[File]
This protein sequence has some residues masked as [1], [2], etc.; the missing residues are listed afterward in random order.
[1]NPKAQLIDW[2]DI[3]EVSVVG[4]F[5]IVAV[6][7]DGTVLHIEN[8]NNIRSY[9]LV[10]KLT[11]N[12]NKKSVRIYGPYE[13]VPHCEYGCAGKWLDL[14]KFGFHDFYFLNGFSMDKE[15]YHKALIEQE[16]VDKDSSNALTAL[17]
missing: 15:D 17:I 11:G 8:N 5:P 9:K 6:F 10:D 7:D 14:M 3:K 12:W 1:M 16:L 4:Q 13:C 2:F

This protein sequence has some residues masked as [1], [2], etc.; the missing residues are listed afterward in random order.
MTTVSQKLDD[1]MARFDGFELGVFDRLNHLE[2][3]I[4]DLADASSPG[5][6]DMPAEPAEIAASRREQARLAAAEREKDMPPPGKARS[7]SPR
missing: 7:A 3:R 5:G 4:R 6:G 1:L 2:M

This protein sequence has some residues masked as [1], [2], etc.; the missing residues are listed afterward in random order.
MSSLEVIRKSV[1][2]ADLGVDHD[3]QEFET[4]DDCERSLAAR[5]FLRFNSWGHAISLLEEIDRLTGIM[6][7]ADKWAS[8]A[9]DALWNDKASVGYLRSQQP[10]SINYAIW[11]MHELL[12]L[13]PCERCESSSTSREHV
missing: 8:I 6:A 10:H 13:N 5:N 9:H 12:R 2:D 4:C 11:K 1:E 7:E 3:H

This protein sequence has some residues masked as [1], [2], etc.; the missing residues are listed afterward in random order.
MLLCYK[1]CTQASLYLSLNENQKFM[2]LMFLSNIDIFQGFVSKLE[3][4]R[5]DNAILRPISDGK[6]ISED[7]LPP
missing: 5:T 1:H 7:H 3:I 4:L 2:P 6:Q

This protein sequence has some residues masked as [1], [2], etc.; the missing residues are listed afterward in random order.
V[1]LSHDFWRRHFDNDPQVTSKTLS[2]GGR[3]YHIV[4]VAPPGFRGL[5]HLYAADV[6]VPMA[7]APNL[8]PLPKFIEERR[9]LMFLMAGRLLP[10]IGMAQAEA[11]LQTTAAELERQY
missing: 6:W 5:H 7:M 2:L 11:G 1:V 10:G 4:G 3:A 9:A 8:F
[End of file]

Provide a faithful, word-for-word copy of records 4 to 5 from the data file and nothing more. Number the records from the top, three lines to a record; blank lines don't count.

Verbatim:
This protein sequence has some residues masked as [1], [2], etc.; the missing residues are listed afterward in random order.
MLLCYK[1]CTQASLYLSLNENQKFM[2]LMFLSNIDIFQGFVSKLE[3][4]R[5]DNAILRPISDGK[6]ISED[7]LPP
missing: 5:T 1:H 7:H 3:I 4:L 2:P 6:Q

This protein sequence has some residues masked as [1], [2], etc.; the missing residues are listed afterward in random order.
V[1]LSHDFWRRHFDNDPQVTSKTLS[2]GGR[3]YHIV[4]VAPPGFRGL[5]HLYAADV[6]VPMA[7]APNL[8]PLPKFIEERR[9]LMFLMAGRLLP[10]IGMAQAEA[11]LQTTAAELERQY
missing: 6:W 5:H 7:M 2:L 11:G 1:V 10:G 4:G 3:A 9:A 8:F